Michael Callahan, an outgoing 43-year-old carpenter, landed in a Los Angeles County jail last September because of what he said were “bad decisions and selling drugs.”
He had uncontrolled diabetes and high blood pressure when he arrived, but his health was the last thing on his mind. Consumed by a meth addiction, he hadn’t taken his medications for months. “When I got here, I was a wreck,” said Callahan, who is stocky and covered in tattoos. “My legs were so swollen that if I bumped them they would break open.”Read More
In the aftermath of another tragic mass shooting, expanding access to inpatient care for the mentally ill must be a top priority.
In a time of competing narratives and virtually unprecedented levels of polarization, there is one sad truth that Americans can readily agree on: our mental-health system is broken.
Specifically, the U.S. has long faced a critical shortage of inpatient psychiatric-treatment beds,with devastating societal consequences. From its historic peak in 1955 to 2016, the number of state psychiatric-hospital beds in the United States plummeted almost 97 percent, in a trend known as “deinstitutionalization.”Read More
After nearly a year of study, a civilian oversight panel Thursday recommended Los Angeles County Sheriff Jim McDonnell sharply increase the number of special teams that respond when deputies need help in the field dealing with individuals with mental health problems.
The Sheriff Civilian Oversight Commission said the department should increase the number of two-person Mental Evaluation Teams from 17 to 6o. The panel did not place a price tag on the recommendation but said the L.A. County Board of Supervisors should fund it to reduce the number of mentally ill people killed by deputies each year.Read More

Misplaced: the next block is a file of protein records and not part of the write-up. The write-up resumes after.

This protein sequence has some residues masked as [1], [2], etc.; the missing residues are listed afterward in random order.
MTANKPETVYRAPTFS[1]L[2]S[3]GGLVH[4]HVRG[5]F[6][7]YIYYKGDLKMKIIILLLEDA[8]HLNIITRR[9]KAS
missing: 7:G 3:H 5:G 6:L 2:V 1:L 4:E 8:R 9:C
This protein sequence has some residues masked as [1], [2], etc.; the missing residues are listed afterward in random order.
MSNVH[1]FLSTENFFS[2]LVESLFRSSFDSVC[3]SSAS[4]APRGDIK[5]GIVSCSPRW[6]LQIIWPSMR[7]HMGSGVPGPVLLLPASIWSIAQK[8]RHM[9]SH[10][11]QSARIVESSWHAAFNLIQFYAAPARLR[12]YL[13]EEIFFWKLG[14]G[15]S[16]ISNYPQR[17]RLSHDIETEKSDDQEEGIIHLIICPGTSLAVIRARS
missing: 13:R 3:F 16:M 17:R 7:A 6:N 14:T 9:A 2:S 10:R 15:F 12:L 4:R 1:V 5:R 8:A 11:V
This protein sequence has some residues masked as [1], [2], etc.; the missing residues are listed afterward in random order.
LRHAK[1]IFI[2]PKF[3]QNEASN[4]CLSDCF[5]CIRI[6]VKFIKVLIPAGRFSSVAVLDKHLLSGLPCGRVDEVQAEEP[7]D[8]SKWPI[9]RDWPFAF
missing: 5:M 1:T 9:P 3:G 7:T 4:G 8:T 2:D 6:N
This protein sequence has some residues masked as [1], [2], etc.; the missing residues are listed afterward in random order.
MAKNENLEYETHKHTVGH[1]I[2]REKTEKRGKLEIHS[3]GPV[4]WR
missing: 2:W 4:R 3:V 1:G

LOS ANGELES (KABC) -- Eyewitness News examined the dangers of mental illness on Los Angeles streets and how law enforcement is evolving to deal with it.
Security video from two weeks ago showed a large, strong man who suffers from bipolar disorder show up outside of the Lakewood sheriff's substation with what appeared to be a violent intent.Read More
Gov. Jerry Brown has earmarked $117 million in his new state budget to expand the number of treatment beds and mental health programs for more than 800 mentally ill inmates found incompetent to stand trial.
State officials said they have struggled to keep up with the needs of a population that has jumped in size by 33% over the last three years, as judges are increasingly referring defendants to treatment. But one state lawmaker says additional funds are not enough.Read More
A door opened, and three men walked out of captivity into a sun-drenched waiting area. It’s a scene repeated hundreds of times a day at Los Angeles County Men’s Central Jail.
But instead of being greeted by family members and friends, these men were met by Victor Key, a case manager for Project 180, a downtown agency that is on the front line of a homeless strategy called jail in-reach.Read More
LOS ANGELES (AP) — Perhaps the largest group of mentally ill inmates in the U.S. resides in Los Angeles in one of the world's largest jail complexes.
Over the past seven years, the jail's population has spiked almost 50 percent — with nearly every inmate having both mental illness and substance abuse problems — and officials suspect the rise is due to methamphetamine use.Read More
LOS ANGELES (KABC) — Los Angeles County Sheriff Jim McDonnell and Assistant Sheriff Terri McDonald will be the first to tell you that the Men's Central Jail is filled with health code violations.
For McDonnell, it's a maddening issue.Read More